My One of the Two Fat Ladies

Clarissa.jpg

Here is a story borrowed from my future memoirs that Raymond of "Your Just Desserts" (one of the Heavenly Bakers on the Heavenly Cake Bake Along inspired me to share because of his insightful comments. He wrote on his blog about the Jancsi Torte saying: This is the recipe that made we want to buy Rose's book and made me want to join the Heavenly Bakers. Years ago when Food Network was actually about food instead of silly contests to see who the next giggling, simpering wanna be chef personality will be or which no talent hack was going to put their name on anything to make a buck there was a show called The Two Fat Ladies. Now, I am not saying that these ladies were not about entertainment because they certainly were entertaining BUT they were also about the food. They cooked honest food with butter and cream and sugar and bacon and they made no apologies for it. An important thing to note here is that while they were entertaining you, they were also teaching you how to cook. They were showing you techniques. They weren't trying to sell you pans and beakers and camp stoves and worthless cookbooks. They weren't featuring their husbands, sons, daughters, nieces or nephews on every show. They just cooked and had fun doing it and we watched and learned and had fun learning. Isn't that what its all about? At any rate, I am getting off onto one of my rants about things that none of you care about. Back to this recipe. The Fat Ladies motored around the English countryside on a vintage Triumph motorcycle with a sidecar and they stopped off at various places and cooked for people and special events. One of these special events was a village fete and they were asked to bake cakes for a bake sale. One of the cakes they made was called Rigo Jancsi Chocolate Slices. Rigo Jancsi, it turns out was a gypsy fiddler who was beloved in polite society in Budapest in the 1920's. It turns out the it was rather more than his music that was adored by the ladies of polite society and a huge scandal ensued. None the less, we got these fabulous slices. On one of my European trips, I happened to be in England and I just happened to have these delicious morsels. I looked and looked for a recipe and low and behold here were the Fat Ladies giving me one. I have made them often ever since. Imagine how intrigued I was when I saw this version of one of my favorite recipes. This torta is slightly different from the Fat Ladies chocolate slices. Their recipe uses only 3 eggs and also has a bit of flour in it. It is baked in a sheet pan and the sheet cake is sliced in half. A chocolate filling is spread over one half, then apricot jam and then a bittersweet chocolate icing. The second layer is put on and then they are cut into rectangular slices and dusted with cocoa. They are marvelous."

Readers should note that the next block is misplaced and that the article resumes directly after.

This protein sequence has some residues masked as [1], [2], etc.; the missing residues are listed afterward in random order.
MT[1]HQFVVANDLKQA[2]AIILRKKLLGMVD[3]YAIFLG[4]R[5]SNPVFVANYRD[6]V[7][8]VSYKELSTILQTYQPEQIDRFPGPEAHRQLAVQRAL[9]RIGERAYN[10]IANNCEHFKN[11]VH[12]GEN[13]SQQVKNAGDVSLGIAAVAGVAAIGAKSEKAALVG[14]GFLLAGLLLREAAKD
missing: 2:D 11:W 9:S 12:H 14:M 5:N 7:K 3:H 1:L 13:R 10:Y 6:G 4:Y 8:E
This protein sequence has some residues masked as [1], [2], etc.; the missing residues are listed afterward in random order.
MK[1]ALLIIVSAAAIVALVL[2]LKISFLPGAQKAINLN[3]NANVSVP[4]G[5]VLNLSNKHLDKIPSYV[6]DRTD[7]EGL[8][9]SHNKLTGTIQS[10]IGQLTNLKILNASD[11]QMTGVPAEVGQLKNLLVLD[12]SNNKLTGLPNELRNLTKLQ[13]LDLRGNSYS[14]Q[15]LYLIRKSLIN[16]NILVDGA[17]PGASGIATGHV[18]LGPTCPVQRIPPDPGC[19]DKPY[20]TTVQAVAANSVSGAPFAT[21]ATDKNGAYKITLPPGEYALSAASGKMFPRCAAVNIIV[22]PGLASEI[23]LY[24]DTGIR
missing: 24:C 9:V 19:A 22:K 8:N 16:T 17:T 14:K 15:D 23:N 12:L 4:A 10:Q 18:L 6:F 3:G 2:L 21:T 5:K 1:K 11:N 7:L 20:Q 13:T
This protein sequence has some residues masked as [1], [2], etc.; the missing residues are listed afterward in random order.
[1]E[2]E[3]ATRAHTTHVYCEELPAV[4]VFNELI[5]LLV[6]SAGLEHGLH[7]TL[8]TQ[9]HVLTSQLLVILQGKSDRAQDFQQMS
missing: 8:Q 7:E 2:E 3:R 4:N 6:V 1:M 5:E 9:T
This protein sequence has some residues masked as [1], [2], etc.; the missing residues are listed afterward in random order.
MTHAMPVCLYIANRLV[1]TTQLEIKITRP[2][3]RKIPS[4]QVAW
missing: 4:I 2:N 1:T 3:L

Now here's my story: It was about 20 years ago, and I was invited by MacMillan of London to come to publicize the anglicized version of The Cake Bible. They had arranged with Heidi Lascelles, who was owner of a terrific book store, Books for Cooks, to put me up in the flat over the store. I remember vividly meeting the store manager Clarissa Dickson Wright, who was introduced to me as a barrister who loved books. She struck me as a forceful, cheerful, exceptionally intelligent presence. I soon learned of her kind nature when I took sick. Not only did she give me a little tin of "tiger balm" to rub on my chest for my cough, she turned up the heat in the flat after Heidi left for the day and came in extra early to turn it back down saying "Heidi's mean and won't like my giving you more heat." I loved Clarissa and she left a lasting impression on me. Many years later I was working late at night on another book and flicked on the tv just to see what was on late night. It was The Two Fat Ladies and to my wild and joyful astonishment, one of them was my very own Clarissa. I had no idea of her talents as a performer but was not surprised to have found her to be a complete delight. I hope some day she reads this. If you'd like to read more about Clarissa google her name. I just discovered that her father was a famous surgeon who operated on the Queen Mother, her mother was an Australian heiress, and Clarissa was the youngest woman in England called to the bar . Three years ago she wrote an autobiography called "Spilling the Beans." I intend to purchase it immediately. Look closely at the photo at the top of this posting and you will see the humor, pain, kindness and compassion in her eyes, Some woman! Thank you Raymond.....